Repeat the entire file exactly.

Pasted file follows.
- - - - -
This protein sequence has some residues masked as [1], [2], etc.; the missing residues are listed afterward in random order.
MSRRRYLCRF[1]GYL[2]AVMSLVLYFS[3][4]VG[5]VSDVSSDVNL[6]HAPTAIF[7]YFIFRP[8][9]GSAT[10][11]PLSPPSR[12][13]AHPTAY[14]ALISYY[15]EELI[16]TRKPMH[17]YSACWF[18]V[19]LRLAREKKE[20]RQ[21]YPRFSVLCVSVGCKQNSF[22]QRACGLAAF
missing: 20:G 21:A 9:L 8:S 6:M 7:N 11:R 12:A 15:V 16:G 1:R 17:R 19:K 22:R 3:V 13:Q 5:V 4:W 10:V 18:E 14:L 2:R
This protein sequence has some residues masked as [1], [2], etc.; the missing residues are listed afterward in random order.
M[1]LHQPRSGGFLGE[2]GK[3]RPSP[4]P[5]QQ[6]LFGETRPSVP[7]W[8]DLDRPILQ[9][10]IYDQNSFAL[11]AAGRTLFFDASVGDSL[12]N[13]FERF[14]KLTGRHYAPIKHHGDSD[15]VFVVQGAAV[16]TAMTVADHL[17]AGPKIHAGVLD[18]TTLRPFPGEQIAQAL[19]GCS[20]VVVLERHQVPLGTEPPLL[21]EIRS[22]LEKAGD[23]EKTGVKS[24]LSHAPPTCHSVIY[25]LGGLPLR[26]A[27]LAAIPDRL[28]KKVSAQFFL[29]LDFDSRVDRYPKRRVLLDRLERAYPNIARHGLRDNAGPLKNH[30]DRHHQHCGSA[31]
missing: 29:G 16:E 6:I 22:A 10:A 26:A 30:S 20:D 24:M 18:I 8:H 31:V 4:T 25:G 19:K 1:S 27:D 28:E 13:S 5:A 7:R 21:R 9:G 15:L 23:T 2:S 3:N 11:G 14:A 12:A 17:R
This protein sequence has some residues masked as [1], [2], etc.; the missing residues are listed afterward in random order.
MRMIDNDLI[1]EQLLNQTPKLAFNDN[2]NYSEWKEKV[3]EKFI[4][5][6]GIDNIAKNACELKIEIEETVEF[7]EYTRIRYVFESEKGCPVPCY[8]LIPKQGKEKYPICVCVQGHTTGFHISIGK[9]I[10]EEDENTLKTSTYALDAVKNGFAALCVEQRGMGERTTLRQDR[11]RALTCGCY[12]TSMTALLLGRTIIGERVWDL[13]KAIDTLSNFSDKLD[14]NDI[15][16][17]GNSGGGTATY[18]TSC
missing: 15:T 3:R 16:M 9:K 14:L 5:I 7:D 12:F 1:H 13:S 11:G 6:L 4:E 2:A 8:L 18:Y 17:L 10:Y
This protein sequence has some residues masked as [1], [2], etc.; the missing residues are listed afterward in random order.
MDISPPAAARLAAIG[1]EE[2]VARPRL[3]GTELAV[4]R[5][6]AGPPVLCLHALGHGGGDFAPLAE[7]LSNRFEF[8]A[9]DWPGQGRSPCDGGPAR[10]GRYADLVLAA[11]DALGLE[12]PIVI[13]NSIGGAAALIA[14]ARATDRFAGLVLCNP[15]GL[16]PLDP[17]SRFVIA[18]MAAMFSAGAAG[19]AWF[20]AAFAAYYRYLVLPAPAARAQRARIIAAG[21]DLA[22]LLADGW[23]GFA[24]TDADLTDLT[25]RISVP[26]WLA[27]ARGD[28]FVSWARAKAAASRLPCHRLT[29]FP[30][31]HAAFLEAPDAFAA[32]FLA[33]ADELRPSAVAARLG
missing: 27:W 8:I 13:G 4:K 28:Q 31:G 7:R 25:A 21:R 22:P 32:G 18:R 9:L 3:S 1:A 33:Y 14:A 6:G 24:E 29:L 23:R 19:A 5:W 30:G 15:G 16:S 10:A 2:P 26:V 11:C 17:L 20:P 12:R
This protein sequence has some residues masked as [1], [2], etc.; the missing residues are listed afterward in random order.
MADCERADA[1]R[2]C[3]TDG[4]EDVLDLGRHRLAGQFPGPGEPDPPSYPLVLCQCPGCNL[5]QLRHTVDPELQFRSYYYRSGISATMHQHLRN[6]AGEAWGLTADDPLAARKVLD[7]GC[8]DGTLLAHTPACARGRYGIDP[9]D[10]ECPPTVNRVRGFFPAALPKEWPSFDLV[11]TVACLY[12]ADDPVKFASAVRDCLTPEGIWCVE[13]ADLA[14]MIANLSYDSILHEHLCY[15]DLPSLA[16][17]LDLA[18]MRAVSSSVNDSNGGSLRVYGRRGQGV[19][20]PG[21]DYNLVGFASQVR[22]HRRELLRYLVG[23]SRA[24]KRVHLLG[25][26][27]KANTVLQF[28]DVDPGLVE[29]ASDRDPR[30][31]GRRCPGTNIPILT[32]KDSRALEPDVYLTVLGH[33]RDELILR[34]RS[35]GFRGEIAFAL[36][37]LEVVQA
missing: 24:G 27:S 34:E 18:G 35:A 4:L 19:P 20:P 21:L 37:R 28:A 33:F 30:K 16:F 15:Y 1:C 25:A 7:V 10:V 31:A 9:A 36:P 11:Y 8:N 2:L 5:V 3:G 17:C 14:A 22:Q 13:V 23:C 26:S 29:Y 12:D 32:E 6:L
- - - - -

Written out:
This protein sequence has some residues masked as [1], [2], etc.; the missing residues are listed afterward in random order.
MSRRRYLCRF[1]GYL[2]AVMSLVLYFS[3][4]VG[5]VSDVSSDVNL[6]HAPTAIF[7]YFIFRP[8][9]GSAT[10][11]PLSPPSR[12][13]AHPTAY[14]ALISYY[15]EELI[16]TRKPMH[17]YSACWF[18]V[19]LRLAREKKE[20]RQ[21]YPRFSVLCVSVGCKQNSF[22]QRACGLAAF
missing: 20:G 21:A 9:L 8:S 6:M 7:N 11:R 12:A 15:V 16:G 1:R 17:R 19:K 22:R 3:V 13:Q 5:V 4:W 10:V 18:E 14:L 2:R
This protein sequence has some residues masked as [1], [2], etc.; the missing residues are listed afterward in random order.
M[1]LHQPRSGGFLGE[2]GK[3]RPSP[4]P[5]QQ[6]LFGETRPSVP[7]W[8]DLDRPILQ[9][10]IYDQNSFAL[11]AAGRTLFFDASVGDSL[12]N[13]FERF[14]KLTGRHYAPIKHHGDSD[15]VFVVQGAAV[16]TAMTVADHL[17]AGPKIHAGVLD[18]TTLRPFPGEQIAQAL[19]GCS[20]VVVLERHQVPLGTEPPLL[21]EIRS[22]LEKAGD[23]EKTGVKS[24]LSHAPPTCHSVIY[25]LGGLPLR[26]A[27]LAAIPDRL[28]KKVSAQFFL[29]LDFDSRVDRYPKRRVLLDRLERAYPNIARHGLRDNAGPLKNH[30]DRHHQHCGSA[31]
missing: 29:G 16:E 6:I 22:A 10:A 26:A 30:S 20:D 24:M 18:I 8:H 31:V 4:T 25:G 19:K 1:S 27:D 28:E 13:S 5:A 7:R 21:R 9:G 15:L 23:T 2:S 3:N 11:G 14:A 12:A 17:R
This protein sequence has some residues masked as [1], [2], etc.; the missing residues are listed afterward in random order.
MRMIDNDLI[1]EQLLNQTPKLAFNDN[2]NYSEWKEKV[3]EKFI[4][5][6]GIDNIAKNACELKIEIEETVEF[7]EYTRIRYVFESEKGCPVPCY[8]LIPKQGKEKYPICVCVQGHTTGFHISIGK[9]I[10]EEDENTLKTSTYALDAVKNGFAALCVEQRGMGERTTLRQDR[11]RALTCGCY[12]TSMTALLLGRTIIGERVWDL[13]KAIDTLSNFSDKLD[14]NDI[15][16][17]GNSGGGTATY[18]TSC
missing: 15:T 3:R 16:M 9:K 14:L 5:I 7:D 12:F 1:H 13:S 11:G 6:L 4:E 2:A 8:L 18:Y 17:L 10:Y
This protein sequence has some residues masked as [1], [2], etc.; the missing residues are listed afterward in random order.
MDISPPAAARLAAIG[1]EE[2]VARPRL[3]GTELAV[4]R[5][6]AGPPVLCLHALGHGGGDFAPLAE[7]LSNRFEF[8]A[9]DWPGQGRSPCDGGPAR[10]GRYADLVLAA[11]DALGLE[12]PIVI[13]NSIGGAAALIA[14]ARATDRFAGLVLCNP[15]GL[16]PLDP[17]SRFVIA[18]MAAMFSAGAAG[19]AWF[20]AAFAAYYRYLVLPAPAARAQRARIIAAG[21]DLA[22]LLADGW[23]GFA[24]TDADLTDLT[25]RISVP[26]WLA[27]ARGD[28]FVSWARAKAAASRLPCHRLT[29]FP[30][31]HAAFLEAPDAFAA[32]FLA[33]ADELRPSAVAARLG
missing: 27:W 8:I 13:G 4:K 28:Q 31:G 7:R 25:A 21:R 22:P 32:G 18:R 9:L 3:S 1:A 33:Y 14:A 6:G 24:E 29:L 23:R 19:A 5:W 30:G 15:G 16:S 10:A 2:P 26:V 11:C 17:L 20:P 12:R
This protein sequence has some residues masked as [1], [2], etc.; the missing residues are listed afterward in random order.
MADCERADA[1]R[2]C[3]TDG[4]EDVLDLGRHRLAGQFPGPGEPDPPSYPLVLCQCPGCNL[5]QLRHTVDPELQFRSYYYRSGISATMHQHLRN[6]AGEAWGLTADDPLAARKVLD[7]GC[8]DGTLLAHTPACARGRYGIDP[9]D[10]ECPPTVNRVRGFFPAALPKEWPSFDLV[11]TVACLY[12]ADDPVKFASAVRDCLTPEGIWCVE[13]ADLA[14]MIANLSYDSILHEHLCY[15]DLPSLA[16][17]LDLA[18]MRAVSSSVNDSNGGSLRVYGRRGQGV[19][20]PG[21]DYNLVGFASQVR[22]HRRELLRYLVG[23]SRA[24]KRVHLLG[25][26][27]KANTVLQF[28]DVDPGLVE[29]ASDRDPR[30][31]GRRCPGTNIPILT[32]KDSRALEPDVYLTVLGH[33]RDELILR[34]RS[35]GFRGEIAFAL[36][37]LEVVQA
missing: 24:G 27:S 34:E 18:G 35:A 4:L 19:P 20:P 21:L 37:R 28:A 33:F 30:K 16:F 15:Y 1:C 25:A 7:V 10:V 31:A 9:A 36:P 11:Y 8:N 2:L 5:V 3:G 17:C 14:A 22:Q 13:V 23:C 26:S 29:Y 12:D 32:E 6:L